Earlier this week, the Northern View reported that Kitkatla is taking the City of Prince Rupert to court. In court documents, Kitkatla alleges it wasn’t adequately consulted over the City’s decision to sell Watson Island to a joint venture. We’ve decided to put a Muskeg spin on the issue and “file” our own legal suit against Kitkatla. Please don’t take it too seriously.
IN THE ÜBER-SUPREME COURT OF BRITAIN COLUMBUS (B.C.)
MUSKEG PRESS LTD.
NOTICE OF UNCIVIL CLAIM
If you intend to respond to this action, the joke’s on you because this is a satirical mock-legal document. If you do succeed in responding, we’d like to hear it, because:
a) we never filed this document in an actual court of law, and;
b) it would be interesting to hear about a judge who would seriously consider this document, considering it’s written in plain English without even a hint of legalese – that’s what you get when you don’t hire a lawyer to write your legal briefs.
Of course, even though everything and everyone concerned in this legal filing lives in and around Prince Rupert, we will not actually be filing this in Prince Rupert. This is to ensure our high-priced Vancouver lawyers don’t have to walk too far from their cushy offices that overlook Coal Harbour and have some of the most magnificent views in the world. Do you really want to take these poor lawyers away from that? You’re heartless, man. Just heartless.
CLAIM OF THE PLAINTIFF
Part 1: Statement of factoids
1. The plaintiff is the publisher of Muskeg News, among other things. Its president, Chris Armstrong, is a dashing young man whose wit is only equal to his rugged beauty. As the poet said, “Women want him and men want to be him.”
2. The defendant, Gitxaala Nation, is somehow considered a government on par with a provincial entity, even though it only has, like, 250 members or so.
3. Muskeg Press Ltd. has observed courts of law accomodate claims of land when one party doesn’t even have a written record of ownership.
4. Sometimes land in question has been owned by someone else for, like, 50 years, and there was nary a peep out of anyone while it was pumping out pulp and paying its workers ridiculous sums of money for driving a truck around the property or sleeping in the stairwells (just to use a couple of examples).
5. So Muskeg Press Ltd. figgers, hey, if they can do it, why can’t we? We even made up our own little court, the “Über-Supreme Court,” in which we “filed” this document.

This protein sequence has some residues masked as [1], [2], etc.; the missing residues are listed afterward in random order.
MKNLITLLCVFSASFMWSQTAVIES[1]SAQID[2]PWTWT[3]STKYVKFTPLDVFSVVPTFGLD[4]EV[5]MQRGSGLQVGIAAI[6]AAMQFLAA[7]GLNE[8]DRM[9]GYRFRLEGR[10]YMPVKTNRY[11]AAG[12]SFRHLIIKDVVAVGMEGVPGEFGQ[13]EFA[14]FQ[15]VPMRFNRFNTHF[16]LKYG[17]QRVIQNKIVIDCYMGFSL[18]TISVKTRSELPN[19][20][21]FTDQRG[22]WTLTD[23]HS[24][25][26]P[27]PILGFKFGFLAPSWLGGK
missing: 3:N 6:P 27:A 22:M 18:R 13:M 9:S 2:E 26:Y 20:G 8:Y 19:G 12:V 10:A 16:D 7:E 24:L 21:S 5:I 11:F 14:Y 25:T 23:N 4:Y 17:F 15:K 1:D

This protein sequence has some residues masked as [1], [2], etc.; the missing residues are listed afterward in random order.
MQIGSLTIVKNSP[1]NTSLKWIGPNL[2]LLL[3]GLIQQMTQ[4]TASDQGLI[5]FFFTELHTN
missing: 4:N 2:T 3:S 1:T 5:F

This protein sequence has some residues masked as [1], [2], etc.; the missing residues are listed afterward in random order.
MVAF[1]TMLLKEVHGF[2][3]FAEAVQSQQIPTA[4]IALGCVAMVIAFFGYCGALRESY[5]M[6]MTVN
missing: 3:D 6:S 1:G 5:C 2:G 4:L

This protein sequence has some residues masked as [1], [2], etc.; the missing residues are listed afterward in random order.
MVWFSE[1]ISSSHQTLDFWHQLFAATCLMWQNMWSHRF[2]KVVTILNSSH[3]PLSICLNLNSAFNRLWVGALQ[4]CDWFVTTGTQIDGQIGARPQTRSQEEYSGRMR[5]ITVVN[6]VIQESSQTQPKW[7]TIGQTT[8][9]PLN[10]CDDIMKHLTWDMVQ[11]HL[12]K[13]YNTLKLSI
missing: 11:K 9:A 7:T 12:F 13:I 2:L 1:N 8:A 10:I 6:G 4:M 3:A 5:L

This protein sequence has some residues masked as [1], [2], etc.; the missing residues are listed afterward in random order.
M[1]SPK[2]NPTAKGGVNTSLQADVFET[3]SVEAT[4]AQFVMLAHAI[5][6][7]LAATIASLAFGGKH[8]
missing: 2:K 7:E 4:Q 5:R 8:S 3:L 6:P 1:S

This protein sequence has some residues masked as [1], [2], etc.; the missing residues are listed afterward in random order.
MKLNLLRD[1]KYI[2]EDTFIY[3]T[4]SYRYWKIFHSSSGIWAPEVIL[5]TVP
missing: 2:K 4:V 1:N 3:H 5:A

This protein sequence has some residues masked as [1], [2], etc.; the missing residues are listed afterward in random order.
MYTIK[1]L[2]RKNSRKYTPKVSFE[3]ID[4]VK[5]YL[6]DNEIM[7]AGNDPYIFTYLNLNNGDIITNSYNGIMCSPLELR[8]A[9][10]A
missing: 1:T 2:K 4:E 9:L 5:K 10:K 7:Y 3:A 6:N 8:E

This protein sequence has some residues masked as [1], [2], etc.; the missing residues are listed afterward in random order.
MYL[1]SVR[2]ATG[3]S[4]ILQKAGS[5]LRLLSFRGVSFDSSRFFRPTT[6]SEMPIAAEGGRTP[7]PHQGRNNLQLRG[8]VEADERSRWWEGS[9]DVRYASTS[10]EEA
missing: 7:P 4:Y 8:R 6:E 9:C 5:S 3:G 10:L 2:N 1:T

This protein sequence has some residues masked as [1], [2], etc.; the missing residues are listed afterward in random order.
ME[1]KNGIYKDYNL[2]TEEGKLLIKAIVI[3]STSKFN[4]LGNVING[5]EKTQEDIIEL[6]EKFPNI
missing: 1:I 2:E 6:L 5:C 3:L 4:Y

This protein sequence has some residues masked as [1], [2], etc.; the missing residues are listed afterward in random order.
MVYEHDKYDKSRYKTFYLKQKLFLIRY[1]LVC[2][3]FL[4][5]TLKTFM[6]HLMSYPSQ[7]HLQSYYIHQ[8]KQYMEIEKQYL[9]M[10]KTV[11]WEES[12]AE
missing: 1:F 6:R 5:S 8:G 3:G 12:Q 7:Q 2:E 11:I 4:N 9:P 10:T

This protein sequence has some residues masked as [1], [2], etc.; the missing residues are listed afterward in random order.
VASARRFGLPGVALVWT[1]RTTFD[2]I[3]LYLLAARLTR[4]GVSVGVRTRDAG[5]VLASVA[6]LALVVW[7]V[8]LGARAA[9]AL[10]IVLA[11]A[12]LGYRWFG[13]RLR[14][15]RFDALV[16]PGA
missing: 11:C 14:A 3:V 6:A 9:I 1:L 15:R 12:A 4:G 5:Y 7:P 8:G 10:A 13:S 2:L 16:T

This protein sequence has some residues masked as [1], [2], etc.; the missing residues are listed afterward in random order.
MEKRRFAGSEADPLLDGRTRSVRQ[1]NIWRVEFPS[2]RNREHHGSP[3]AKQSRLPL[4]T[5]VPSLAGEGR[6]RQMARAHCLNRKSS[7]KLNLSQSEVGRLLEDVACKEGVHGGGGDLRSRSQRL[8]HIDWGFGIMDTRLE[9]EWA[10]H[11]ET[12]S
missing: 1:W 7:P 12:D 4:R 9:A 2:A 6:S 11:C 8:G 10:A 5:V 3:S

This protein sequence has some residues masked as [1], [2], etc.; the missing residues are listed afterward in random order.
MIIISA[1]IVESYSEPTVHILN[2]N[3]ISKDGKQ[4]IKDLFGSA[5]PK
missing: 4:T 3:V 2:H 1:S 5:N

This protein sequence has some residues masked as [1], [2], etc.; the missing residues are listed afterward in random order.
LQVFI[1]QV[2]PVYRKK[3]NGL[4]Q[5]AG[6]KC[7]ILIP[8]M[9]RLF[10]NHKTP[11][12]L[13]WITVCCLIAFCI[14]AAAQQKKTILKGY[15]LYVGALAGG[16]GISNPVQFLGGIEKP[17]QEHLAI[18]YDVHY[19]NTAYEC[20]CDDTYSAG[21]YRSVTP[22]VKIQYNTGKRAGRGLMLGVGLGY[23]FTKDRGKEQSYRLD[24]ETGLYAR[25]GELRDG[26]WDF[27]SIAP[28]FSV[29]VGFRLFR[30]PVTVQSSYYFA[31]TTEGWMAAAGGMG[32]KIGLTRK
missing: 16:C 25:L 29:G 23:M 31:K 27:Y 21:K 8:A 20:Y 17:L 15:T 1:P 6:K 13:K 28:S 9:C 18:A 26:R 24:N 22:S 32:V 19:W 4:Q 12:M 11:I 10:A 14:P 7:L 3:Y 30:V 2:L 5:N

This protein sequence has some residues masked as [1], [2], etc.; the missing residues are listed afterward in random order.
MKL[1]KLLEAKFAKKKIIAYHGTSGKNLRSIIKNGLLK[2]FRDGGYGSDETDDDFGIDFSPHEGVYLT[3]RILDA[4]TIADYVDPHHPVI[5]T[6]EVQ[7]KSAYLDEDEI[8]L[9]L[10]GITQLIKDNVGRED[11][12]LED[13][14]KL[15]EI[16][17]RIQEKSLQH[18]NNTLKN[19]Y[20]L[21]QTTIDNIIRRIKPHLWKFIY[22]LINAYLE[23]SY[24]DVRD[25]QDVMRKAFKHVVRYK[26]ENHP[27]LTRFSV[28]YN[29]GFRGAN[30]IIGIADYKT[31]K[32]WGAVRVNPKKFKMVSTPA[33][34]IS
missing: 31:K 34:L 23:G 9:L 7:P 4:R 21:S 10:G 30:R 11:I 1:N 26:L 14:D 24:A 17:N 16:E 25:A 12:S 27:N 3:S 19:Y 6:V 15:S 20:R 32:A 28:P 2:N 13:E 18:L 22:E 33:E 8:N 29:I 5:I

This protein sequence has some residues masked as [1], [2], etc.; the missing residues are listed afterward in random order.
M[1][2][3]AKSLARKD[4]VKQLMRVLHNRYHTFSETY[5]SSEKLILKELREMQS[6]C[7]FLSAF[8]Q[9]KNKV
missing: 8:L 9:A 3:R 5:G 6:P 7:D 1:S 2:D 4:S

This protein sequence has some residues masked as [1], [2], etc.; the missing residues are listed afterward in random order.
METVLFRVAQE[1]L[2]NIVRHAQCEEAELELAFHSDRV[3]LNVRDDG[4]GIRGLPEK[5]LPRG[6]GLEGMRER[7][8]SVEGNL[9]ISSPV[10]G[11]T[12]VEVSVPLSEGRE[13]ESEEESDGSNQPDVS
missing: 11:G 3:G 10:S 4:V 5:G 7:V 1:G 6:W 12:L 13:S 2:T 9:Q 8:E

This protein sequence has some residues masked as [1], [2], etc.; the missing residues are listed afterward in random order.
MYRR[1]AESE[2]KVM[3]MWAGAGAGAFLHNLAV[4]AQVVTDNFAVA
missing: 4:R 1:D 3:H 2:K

6. A representative of Muskeg Press Ltd. visited Kitkatla once in 2010 and saw some great ocean-front property on Dolphin Island that he liked. Now, Muskeg Press Ltd. would like to own that slice of land for the intention of building some sort of cottage on it. Nothing too fancy. You know, just a small house, which could be used as a writer’s retreat or something. In other words, a home-away-from-home where we could get away from the hustle and bustle of Prince Rupert.
7. Gitxaala Nation is completely unaware of Muskeg Press Ltd.’s intentions for this land. In fact, Muskeg Press Ltd. wasn’t even aware of its intentions until…oh about five minutes before this document was written.
8. All the same, we like the land and we want it, so we’re filing a claim in the Über-Supreme Court of Canada showing our intentions.
a) That’s right, the Über-Supreme Court. Obviously that’s not a real court of law, and if you’re taking offense to this document by this point, you’re taking us way too seriously.
Part 2: Relief Sought
1. A declaration from Gitxaala Nation that Muskeg Press Ltd. is awesome and its president, Chris Armstrong, is a literary lion of unequalled valour.
a) This really has nothing to do with anything, but we haven’t won any awards, so we thought a statement like this from a recognized government would make us feel good.
2. A small slice of land on Dolphin Island (see Sect. 1.6-1.8). Is that really too much to ask? C’mon.